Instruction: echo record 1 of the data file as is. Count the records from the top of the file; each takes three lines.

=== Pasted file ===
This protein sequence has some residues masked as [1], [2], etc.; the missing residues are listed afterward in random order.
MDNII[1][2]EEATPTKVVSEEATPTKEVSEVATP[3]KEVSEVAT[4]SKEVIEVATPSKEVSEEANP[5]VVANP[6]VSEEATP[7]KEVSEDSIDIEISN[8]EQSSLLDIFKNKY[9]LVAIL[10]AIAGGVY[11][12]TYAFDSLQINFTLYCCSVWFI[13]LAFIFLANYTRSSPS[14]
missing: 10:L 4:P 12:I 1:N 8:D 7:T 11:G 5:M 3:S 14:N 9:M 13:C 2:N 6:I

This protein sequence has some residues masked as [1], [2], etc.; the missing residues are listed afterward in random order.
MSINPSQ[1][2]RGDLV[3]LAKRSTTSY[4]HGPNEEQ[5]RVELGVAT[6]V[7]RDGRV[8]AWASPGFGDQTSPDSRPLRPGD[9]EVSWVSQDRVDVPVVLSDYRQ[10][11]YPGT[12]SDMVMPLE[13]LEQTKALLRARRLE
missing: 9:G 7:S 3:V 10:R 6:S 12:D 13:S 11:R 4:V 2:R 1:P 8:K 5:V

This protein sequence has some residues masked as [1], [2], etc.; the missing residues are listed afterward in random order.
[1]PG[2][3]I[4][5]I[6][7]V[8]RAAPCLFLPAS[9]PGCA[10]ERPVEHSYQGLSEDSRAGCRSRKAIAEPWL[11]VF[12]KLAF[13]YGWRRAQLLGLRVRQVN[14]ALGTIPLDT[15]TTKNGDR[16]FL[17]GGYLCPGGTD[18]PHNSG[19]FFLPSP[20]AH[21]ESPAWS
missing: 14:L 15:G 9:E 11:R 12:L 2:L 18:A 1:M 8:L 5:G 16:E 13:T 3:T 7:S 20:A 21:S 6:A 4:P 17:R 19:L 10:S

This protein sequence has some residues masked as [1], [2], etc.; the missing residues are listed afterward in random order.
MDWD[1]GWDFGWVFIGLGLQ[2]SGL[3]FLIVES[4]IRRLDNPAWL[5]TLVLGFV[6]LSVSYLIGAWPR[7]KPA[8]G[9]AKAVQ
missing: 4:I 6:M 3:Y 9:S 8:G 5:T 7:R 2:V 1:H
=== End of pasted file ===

This protein sequence has some residues masked as [1], [2], etc.; the missing residues are listed afterward in random order.
MDNII[1][2]EEATPTKVVSEEATPTKEVSEVATP[3]KEVSEVAT[4]SKEVIEVATPSKEVSEEANP[5]VVANP[6]VSEEATP[7]KEVSEDSIDIEISN[8]EQSSLLDIFKNKY[9]LVAIL[10]AIAGGVY[11][12]TYAFDSLQINFTLYCCSVWFI[13]LAFIFLANYTRSSPS[14]
missing: 10:L 4:P 12:I 1:N 8:D 7:T 11:G 5:M 3:S 14:N 9:M 13:C 2:N 6:I